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contact (n.)

1620s, "action, state, or condition of touching," from Latin contactus "a touching" (especially "a touching of something unclean, contamination"), from past participle of contingere "to touch, seize," from assimilated form of com "with, together" (see con-) + tangere "to touch," from PIE root *tag- "to touch, handle."

The figurative sense of "a connection, communication" is attested from 1818. The meaning "a person who can be called upon for assistance" is attested by 1931. As a call to the person about to spin an aircraft propeller to signal that the ignition is switched on, contact was in use by 1913.

To make contact (1860) originally was in reference to electrical circuits. Contact lens " thin artificial lens placed directly on the surface of the eye to correct visual defects" is first recorded 1888, in a translation of an article published in Zurich in 1887 by A. Eugen Fick; contacts for "contact lenses" is from 1957. Contact sport, for one involving bodily contact, is attested from 1922.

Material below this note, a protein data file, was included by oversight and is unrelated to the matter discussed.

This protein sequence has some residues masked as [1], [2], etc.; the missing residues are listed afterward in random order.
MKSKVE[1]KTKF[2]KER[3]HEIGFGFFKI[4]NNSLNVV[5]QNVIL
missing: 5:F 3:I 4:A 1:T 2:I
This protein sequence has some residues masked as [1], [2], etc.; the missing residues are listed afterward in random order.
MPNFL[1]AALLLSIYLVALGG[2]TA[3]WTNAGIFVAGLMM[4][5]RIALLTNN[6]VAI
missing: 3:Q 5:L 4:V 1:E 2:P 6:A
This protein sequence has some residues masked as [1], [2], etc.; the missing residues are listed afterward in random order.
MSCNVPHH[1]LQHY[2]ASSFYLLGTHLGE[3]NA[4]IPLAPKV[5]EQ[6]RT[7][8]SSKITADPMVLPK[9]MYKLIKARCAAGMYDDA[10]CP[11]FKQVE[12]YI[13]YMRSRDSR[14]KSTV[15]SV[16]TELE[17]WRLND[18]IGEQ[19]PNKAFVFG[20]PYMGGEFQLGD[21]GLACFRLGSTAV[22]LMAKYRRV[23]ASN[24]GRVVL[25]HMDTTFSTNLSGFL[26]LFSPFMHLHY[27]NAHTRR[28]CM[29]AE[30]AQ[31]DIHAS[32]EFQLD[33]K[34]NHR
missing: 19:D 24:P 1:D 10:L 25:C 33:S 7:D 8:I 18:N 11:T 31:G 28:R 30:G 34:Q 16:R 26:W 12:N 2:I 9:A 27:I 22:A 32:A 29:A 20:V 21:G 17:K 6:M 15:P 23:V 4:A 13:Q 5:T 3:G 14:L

contact (v.)

1834, "to bring together or put in contact," from contact (n.). Meaning "get in touch with" is 1927, American English. Related: Contacted; contacting.

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